furthest cast. Then Conrad dropped a short lob 20 feet, popped it twice, hooked up and
backed the chopper onto the sand. I managed five turns. What in hell was I doing in the
freaking shipping lanes with all these fish against the beach' They had fish laying all
over the place and I, with a 45 pound line, hadn't landed a fish.
I horsed backwards towards the buggy, spiked the rod, picked up another, laid it short,
and gasped at the sight of frantic lunges. At last we were open for business.
Now the wind was gusting at 50, the clouds appearing to labor their way into closing
the gap between them as they cleared the dunes. I had three on the sand, the other stick
still bouncing from the relay fish. A few raindrops made their way across my fore, then
stopped. The others were cleaning up the beach, preparing to leave. I bounced another blue
to the sand, then fought my way into an oilskin slicker that was stiff from the heat of
Vince jazzed his Bronco, calling to me to leave the poor fish alone, and Conrad threw
me a half wave, half salute. The others must have left while I was engaged. By now the
monotony of jostling with bluefish had taken hold, allowing my mind to ponder the storm.
What is a hurricane like? How do they come? Is it a progressive thing, or does the
tempest come over the top of the grass, upon you so suddenly that there is no time to
reach shelter? If it does, when it does, is it enough to push a man into the water? Where
were the others gone? In either direction there was neither man nor buggy. Race City had
certainly proven its mobility. A Wrigleys wrapper scurried past from my right, the only
evidence that man, other than myself, had been there in a hundred years. On the outside I
could see the lines of whitecaps heading west. The surf had started to bulge more now, a
sweep moving on my hippers sending water onto my trousers.
Only the snap was showing on this bluefish, so I opened it and left the plug so as to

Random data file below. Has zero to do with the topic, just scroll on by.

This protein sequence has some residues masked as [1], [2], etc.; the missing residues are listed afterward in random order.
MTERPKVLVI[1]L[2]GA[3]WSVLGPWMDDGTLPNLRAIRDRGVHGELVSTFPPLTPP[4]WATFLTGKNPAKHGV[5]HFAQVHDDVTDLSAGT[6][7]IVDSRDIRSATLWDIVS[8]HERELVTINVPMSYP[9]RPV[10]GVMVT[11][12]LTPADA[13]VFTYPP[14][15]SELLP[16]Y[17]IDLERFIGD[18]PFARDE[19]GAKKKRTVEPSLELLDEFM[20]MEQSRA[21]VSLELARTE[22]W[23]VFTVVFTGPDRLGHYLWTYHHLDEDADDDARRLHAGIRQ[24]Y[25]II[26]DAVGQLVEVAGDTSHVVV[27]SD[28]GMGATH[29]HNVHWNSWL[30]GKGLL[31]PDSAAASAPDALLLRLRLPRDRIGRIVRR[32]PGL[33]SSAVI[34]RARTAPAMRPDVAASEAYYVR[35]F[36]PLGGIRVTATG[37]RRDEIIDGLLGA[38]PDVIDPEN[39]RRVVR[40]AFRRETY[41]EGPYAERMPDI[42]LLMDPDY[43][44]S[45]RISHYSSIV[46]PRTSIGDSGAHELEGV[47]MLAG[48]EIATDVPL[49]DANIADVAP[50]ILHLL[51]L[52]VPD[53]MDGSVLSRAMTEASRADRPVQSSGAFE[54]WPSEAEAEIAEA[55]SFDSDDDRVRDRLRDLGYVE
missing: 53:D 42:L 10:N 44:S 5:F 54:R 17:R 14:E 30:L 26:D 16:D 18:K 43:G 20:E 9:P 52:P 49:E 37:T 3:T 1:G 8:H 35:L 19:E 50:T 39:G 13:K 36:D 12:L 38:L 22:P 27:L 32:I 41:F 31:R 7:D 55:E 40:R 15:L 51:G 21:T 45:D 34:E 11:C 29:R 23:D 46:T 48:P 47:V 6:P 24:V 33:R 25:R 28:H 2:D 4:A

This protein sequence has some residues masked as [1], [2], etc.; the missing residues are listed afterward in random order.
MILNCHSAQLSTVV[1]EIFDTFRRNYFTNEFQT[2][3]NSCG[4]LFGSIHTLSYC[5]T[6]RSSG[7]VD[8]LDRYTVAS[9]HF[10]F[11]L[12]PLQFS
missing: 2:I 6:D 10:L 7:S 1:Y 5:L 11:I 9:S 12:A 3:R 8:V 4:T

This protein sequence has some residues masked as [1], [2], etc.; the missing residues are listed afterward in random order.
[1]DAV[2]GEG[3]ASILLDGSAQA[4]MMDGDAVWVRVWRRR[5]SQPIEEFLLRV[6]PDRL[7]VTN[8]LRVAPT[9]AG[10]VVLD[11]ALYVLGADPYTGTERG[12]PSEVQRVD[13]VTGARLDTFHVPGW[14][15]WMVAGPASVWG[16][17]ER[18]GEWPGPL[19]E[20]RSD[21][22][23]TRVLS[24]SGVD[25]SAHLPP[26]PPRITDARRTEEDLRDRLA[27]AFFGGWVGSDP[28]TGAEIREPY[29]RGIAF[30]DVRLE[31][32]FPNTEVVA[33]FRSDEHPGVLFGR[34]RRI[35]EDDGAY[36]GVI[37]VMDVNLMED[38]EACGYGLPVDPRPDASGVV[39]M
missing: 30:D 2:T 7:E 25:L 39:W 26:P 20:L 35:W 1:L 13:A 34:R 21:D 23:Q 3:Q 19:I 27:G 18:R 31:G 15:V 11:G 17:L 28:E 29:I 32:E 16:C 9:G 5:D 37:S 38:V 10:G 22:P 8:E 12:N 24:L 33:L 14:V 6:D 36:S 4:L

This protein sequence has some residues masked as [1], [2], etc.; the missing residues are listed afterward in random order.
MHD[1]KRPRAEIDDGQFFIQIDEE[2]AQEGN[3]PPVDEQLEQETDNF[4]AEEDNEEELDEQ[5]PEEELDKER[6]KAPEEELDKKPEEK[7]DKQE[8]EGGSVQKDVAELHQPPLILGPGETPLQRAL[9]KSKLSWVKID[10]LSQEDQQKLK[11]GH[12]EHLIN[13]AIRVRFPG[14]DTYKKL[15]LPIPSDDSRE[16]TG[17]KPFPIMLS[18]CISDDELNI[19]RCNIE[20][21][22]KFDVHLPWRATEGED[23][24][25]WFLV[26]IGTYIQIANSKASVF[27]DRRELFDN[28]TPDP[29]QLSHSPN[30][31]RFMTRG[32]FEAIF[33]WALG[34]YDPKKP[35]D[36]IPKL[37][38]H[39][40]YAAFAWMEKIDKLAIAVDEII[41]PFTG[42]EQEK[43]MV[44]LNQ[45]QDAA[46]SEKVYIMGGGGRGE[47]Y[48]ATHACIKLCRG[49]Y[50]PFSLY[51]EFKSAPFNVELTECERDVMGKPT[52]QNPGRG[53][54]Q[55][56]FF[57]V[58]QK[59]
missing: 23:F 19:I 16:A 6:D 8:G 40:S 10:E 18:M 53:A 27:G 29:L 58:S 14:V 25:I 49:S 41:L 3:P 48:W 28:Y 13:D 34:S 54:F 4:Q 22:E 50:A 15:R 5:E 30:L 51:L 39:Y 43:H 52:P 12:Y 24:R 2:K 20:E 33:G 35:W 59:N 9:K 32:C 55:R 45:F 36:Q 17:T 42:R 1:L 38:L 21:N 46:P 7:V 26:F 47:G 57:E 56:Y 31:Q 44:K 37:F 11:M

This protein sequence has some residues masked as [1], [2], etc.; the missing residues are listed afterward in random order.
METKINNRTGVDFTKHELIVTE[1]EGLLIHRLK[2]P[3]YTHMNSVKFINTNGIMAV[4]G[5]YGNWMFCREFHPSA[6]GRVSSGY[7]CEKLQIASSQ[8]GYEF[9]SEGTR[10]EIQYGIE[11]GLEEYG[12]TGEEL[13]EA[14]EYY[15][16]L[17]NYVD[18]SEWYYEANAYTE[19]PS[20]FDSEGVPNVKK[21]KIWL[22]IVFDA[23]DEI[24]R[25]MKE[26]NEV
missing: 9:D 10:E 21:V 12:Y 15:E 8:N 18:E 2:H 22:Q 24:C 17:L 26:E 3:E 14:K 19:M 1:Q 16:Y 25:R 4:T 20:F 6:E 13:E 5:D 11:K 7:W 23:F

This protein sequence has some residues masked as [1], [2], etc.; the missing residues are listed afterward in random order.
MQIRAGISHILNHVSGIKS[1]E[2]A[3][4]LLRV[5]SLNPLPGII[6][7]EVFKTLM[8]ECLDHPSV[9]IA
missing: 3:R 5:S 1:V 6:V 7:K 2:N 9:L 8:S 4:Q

put on another. Dropping my cast short, at the end of the sweep, I allowed it to laze long
enough to be eaten. It gets no easier than this.
Still, the impending storm had taken a positive hold upon my mind. I wanted to forget
the eerie fear that the air was giving me. How can the wind blow so hard, in such an open
place, yet taste so foul, so stagnant. Even the rain, now pelting at a steady rate from
the southeast, did nothing to cleanse it. The horrors were taking over. With the buggy
facing the east, this hard driving rain could find its way, somehow, into the wires. I
could picture myself walking out, but what of the Scout laying on the beach in a
hurricane? Would it be there when I came back? Screw this, I thought.
Tidying up the yard, I bounced the bluefish two at a time into the box. Now that I had
decided, I couldn't get the hell out of there fast enough. Race Station had
disappeared in a shroud of gray, there were no boats at sea, no planes in the sky. I could
read the headlines: "Man dies in Cape Hurricane."
I was running now, picking up the pliers, billy, and knife thinking out loud, for who
could hear. "I am getting the f--- out of here."
The Scout was not wet, only my pants. The track was not windblown soft, it was
windblown hard and easy going. I made beautiful time until I recognized that one of the
surfrods was bending more than even a hurricane wind might do. I had neglected to reel in
my shipping lane, relay fish.
The thought crossed my mind to cut it, for I had no stomach for one last bluefish. But
30 cents a pound was a five dollar bill here. I cranked and pumped, then snubbed down the
star on the squidder to put on some serious line. In no time I had the exhausted blue in
the wash, maybe 15 pounds. I could see the yellow tint of his belly when I lifted the rod
in time with a bulge in the surf. Then the plug came back over my shoulder.
Whipping the family chase, you would have thought that somebody was out for my life and
I covered the mile of beach in scant seconds. And when I climbed the last dune hill of the